My big problem with the decision is that, in the press box, it seemed obvious that a major rain storm was probably coming. The guy on television said that the rain would get heavier at about 10 p.m. Eastern (which it did, by the way -- this guy should be baseball's official meteorologist). The amateur radar readers in the press box unanimously felt like there was an awful lot of nasty green glow heading Philadelphia's way. It all seemed kind of obvious. I know Bud said that three different weather services told him that it was going to be light rain throughout the night and nothing more, but frankly I find that to be incredible -- I mean, if baseball hacks can at least see the POSSIBILITY of heavy rain coming, I would hope that people who go to Meteorology College or whatever could at least have given Bud a percentage chance that it would start pouring in two hours.

In any case, in my mind, the mistake was in starting the game. But, to be fair, he didn't have many good options. People have emailed and commented that he could have started the game 90 minutes earlier, and in another time he might have done that. But realistically, I suspect, you can't change times on Fox at the last minute -- I mean, Fox is giving baseball billions of dollars. You also can't do that to people who are spending thousands of dollars for tickets. You can't decide at the last minute to change the starting time on what might be the biggest sports moment in Philadelphia in a quarter century.** Plus, if his weather people didn't know it would pour TWO HOURS before it poured, how the heck would they have known early enough to make that decision?

**I do realize that my friend Gene Wojo over at ESPN points out that golf tournaments change times, and it's a good point. But I think it's just a bit off, too -- golf tournaments are played during the day anyway, there is no prime time television to deal with, no spectator work schedules being screwed with, plus, let's be honest, it's golf.

Then, once the game was started, there wasn't much Bud could do, either, except hope the rain stayed away. I think he did handle it as well as possible at that point. They couldn't keep playing in those conditions -- after five and a half innings they HAD to stop. And yet they really could not stop the game earlier because the score was 2-1 Philadelphia after five innings. And no matter what Bud Selig says, he does not really have the power to impose an everlasting rain delay. He would have been forced at some point to declare the Phillies the winner and the 2008 World Series champions and that would have made the All-Star Game snafu of a few years ago seem like a happy memory.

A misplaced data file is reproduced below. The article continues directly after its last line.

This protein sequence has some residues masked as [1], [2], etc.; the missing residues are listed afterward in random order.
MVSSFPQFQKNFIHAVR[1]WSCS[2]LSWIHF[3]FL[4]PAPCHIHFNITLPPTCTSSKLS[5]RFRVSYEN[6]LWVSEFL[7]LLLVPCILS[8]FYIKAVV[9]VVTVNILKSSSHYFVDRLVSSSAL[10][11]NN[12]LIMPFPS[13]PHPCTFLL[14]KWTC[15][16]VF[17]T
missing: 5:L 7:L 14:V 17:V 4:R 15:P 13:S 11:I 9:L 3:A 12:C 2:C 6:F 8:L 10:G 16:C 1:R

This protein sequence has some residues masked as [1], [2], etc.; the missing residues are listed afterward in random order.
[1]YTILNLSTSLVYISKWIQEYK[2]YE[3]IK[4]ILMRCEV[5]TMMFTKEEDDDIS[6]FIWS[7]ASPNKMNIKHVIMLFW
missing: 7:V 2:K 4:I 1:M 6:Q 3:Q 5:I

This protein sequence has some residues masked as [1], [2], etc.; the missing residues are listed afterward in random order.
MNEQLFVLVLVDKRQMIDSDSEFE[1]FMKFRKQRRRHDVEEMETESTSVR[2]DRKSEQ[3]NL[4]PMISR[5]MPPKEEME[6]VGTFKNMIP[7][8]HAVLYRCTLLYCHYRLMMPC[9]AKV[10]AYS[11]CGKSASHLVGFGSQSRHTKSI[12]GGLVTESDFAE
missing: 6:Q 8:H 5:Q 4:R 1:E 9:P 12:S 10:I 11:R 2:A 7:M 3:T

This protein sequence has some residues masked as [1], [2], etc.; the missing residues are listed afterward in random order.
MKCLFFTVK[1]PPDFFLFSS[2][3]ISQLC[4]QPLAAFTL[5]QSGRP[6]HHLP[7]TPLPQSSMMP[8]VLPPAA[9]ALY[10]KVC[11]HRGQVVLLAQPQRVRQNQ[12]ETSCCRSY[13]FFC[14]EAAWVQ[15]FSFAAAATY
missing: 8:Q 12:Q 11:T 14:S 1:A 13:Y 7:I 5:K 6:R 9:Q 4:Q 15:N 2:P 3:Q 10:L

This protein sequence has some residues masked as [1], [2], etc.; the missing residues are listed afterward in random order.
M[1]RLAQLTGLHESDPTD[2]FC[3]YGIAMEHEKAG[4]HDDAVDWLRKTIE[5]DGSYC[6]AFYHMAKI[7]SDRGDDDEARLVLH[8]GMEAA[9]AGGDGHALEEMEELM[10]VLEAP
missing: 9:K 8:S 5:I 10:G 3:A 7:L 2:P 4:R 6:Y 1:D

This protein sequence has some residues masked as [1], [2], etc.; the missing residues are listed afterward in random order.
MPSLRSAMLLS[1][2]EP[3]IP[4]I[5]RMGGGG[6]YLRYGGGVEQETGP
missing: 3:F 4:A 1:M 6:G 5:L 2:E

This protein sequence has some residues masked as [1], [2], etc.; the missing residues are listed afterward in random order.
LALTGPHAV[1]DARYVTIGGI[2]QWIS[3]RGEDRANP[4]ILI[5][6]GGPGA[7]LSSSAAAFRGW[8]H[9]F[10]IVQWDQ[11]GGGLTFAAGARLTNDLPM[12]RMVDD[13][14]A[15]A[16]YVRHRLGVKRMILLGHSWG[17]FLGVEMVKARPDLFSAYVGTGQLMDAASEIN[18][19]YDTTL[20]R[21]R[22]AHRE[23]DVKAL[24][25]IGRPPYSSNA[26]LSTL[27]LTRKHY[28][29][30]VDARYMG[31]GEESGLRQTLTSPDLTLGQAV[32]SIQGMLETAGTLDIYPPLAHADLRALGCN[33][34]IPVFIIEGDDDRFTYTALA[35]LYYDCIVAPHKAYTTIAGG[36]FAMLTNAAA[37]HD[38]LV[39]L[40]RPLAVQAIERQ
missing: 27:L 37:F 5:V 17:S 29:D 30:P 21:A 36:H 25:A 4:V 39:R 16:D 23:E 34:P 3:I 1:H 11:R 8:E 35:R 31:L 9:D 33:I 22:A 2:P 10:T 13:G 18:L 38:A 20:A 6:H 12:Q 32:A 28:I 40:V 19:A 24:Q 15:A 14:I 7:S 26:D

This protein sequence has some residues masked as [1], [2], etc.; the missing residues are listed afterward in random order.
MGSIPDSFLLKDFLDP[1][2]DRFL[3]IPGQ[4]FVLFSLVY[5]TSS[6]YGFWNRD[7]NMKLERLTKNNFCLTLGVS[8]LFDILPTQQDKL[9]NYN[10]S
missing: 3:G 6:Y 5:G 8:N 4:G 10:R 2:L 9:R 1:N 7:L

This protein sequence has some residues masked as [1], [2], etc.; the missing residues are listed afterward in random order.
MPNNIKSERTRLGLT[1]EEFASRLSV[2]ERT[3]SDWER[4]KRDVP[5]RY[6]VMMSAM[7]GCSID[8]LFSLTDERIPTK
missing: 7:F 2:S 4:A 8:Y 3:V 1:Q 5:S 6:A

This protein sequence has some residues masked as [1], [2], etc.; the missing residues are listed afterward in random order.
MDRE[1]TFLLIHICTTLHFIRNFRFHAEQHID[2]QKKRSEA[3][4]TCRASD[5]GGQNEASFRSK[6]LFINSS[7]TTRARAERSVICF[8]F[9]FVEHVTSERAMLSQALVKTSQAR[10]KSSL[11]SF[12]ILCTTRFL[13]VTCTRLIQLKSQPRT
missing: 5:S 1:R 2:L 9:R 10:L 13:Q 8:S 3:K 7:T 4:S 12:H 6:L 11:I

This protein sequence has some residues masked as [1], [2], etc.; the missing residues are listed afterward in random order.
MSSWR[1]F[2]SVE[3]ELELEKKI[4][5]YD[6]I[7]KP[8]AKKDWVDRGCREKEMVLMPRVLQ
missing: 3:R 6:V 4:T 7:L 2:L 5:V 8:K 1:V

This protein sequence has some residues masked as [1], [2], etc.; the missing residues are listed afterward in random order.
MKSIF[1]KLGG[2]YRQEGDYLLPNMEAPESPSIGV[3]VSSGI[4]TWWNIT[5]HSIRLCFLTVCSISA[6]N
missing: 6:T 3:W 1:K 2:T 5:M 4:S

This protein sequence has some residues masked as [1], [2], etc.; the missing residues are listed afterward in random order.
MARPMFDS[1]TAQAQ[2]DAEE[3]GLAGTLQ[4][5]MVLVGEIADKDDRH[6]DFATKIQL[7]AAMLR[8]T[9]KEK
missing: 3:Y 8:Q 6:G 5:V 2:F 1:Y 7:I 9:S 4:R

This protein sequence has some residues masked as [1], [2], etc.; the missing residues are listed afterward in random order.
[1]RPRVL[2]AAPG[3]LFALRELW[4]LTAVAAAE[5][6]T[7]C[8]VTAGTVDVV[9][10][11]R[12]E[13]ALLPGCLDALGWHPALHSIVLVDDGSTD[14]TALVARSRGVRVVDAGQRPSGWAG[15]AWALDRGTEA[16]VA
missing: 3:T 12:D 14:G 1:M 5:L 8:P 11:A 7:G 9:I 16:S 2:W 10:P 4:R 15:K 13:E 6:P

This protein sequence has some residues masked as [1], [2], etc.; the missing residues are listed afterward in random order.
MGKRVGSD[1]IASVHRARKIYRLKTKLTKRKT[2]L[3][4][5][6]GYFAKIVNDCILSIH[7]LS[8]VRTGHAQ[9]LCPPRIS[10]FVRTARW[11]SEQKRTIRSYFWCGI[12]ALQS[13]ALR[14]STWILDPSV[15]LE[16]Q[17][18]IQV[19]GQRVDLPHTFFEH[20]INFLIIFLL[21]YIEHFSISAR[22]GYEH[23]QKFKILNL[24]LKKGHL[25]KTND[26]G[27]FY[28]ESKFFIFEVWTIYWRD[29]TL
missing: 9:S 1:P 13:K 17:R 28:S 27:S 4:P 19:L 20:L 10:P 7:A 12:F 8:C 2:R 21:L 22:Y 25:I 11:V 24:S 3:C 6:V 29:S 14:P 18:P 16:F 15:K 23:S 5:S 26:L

Bud was unlucky, sure but I also would argue that the luckiest break of Bud Selig's career as commissioner happened when the Rays scored a run in the sixth to tie the game. Anyway, the blunder was in starting the game and Bud knew it too -- I say this based on his wonderful post-mess press conference in which he tried to blame everyone on planet earth for this happening and then offered up several Al Haig "I'm in charge" moments. I cannot get enough Bud Selig.

So back to the point at hand. There is a chance -- somewhat remote at this point, but getting moter all the time -- that there will be a World Series Game 7 on Halloween night. And my Dad promise will be tested. The hope is that it won't come to that. But there's a chance that I will have to choose between Game 7 of the World Series and Halloween night at home.

If that conflict happens, well, I think you know what I'm going to do.